Graphical Model Driven Methods in Adaptive System Identification

Atulya Yellepeddi, Ph.D., 2016
James Preisig, Advisor

Identifying and tracking an unknown linear system from observations of its inputs and outputs is a problem at the heart of many different applications. Due to the complexity and rapid variability of modern systems, there is extensive interest in solving the problem with as little data and computation as possible.

This thesis introduces the novel approach of reducing problem dimension by exploiting statistical structure on the input. By modeling the input to the system of interest as a graph-structured random process, it is shown that a large parameter identification problem can be reduced into several smaller pieces, making the overall problem considerably simpler.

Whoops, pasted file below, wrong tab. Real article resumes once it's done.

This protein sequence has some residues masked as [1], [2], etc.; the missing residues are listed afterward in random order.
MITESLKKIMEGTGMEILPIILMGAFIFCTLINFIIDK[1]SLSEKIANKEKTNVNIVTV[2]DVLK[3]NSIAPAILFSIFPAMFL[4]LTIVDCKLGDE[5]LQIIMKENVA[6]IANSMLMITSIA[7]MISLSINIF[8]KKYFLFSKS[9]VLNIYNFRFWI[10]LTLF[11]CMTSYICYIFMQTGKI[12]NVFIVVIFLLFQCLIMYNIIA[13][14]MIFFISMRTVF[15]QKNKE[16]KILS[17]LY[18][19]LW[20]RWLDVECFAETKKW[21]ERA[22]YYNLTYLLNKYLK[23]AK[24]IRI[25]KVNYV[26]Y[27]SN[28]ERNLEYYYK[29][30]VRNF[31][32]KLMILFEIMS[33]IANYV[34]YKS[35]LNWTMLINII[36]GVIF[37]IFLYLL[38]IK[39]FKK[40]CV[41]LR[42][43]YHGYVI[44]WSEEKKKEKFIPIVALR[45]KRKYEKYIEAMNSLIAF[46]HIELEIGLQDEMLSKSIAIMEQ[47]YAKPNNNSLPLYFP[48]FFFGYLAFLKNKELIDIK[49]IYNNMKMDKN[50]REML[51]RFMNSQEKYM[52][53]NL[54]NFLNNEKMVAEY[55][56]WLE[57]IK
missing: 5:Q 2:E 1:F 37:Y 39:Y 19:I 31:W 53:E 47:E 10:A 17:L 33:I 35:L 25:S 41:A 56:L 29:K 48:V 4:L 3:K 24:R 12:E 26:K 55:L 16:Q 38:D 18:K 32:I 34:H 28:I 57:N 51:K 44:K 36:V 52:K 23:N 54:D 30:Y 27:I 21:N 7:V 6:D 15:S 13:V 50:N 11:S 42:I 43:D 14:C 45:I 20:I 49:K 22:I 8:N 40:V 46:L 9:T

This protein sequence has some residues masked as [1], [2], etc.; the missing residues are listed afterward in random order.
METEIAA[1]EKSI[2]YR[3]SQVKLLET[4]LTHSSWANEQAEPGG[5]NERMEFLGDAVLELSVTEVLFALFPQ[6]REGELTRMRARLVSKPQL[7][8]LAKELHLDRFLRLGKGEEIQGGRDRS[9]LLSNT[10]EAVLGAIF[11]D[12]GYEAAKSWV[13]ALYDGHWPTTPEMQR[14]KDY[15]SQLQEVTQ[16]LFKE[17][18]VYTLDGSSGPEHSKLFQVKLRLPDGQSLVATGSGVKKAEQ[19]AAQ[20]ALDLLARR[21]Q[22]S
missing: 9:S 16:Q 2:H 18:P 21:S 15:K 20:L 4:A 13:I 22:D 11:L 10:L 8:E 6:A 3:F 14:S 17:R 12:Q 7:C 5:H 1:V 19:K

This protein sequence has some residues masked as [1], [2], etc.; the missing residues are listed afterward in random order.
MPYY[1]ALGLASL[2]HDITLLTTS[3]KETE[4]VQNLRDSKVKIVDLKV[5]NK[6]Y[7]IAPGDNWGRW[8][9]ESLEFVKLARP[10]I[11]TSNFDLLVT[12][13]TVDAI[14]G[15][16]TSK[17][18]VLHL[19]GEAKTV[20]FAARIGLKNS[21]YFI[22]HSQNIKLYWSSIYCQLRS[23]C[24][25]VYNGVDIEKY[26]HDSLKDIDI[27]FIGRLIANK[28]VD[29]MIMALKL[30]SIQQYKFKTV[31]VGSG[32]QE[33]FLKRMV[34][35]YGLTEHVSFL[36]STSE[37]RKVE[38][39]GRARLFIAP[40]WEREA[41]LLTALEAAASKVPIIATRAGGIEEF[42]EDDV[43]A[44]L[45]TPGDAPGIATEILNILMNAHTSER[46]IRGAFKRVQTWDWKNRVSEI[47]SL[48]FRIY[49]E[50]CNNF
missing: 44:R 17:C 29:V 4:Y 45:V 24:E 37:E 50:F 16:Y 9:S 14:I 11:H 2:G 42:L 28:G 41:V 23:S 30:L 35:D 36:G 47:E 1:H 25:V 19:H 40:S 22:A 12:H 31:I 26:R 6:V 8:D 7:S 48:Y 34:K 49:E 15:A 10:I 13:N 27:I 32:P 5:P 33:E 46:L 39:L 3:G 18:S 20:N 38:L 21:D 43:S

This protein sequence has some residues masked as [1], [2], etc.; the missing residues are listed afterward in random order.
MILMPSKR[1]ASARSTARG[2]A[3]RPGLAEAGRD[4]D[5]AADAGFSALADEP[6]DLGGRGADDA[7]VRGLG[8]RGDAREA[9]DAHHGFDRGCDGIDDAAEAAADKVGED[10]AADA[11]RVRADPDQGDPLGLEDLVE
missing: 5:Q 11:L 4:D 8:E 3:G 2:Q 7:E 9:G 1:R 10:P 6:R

Several algorithms that can leverage this property in order to either improve the performance or reduce the computational complexity of the estimation problem are developed. The performance of the algorithms developed in the thesis in applications including adaptive equalization demonstrate that the gains admitted by the graph framework are realizable in practice.

The contributions of the thesis illustrate the power of graphical model structure in simplifying difficult learning problems, even when the target system is not directly structured.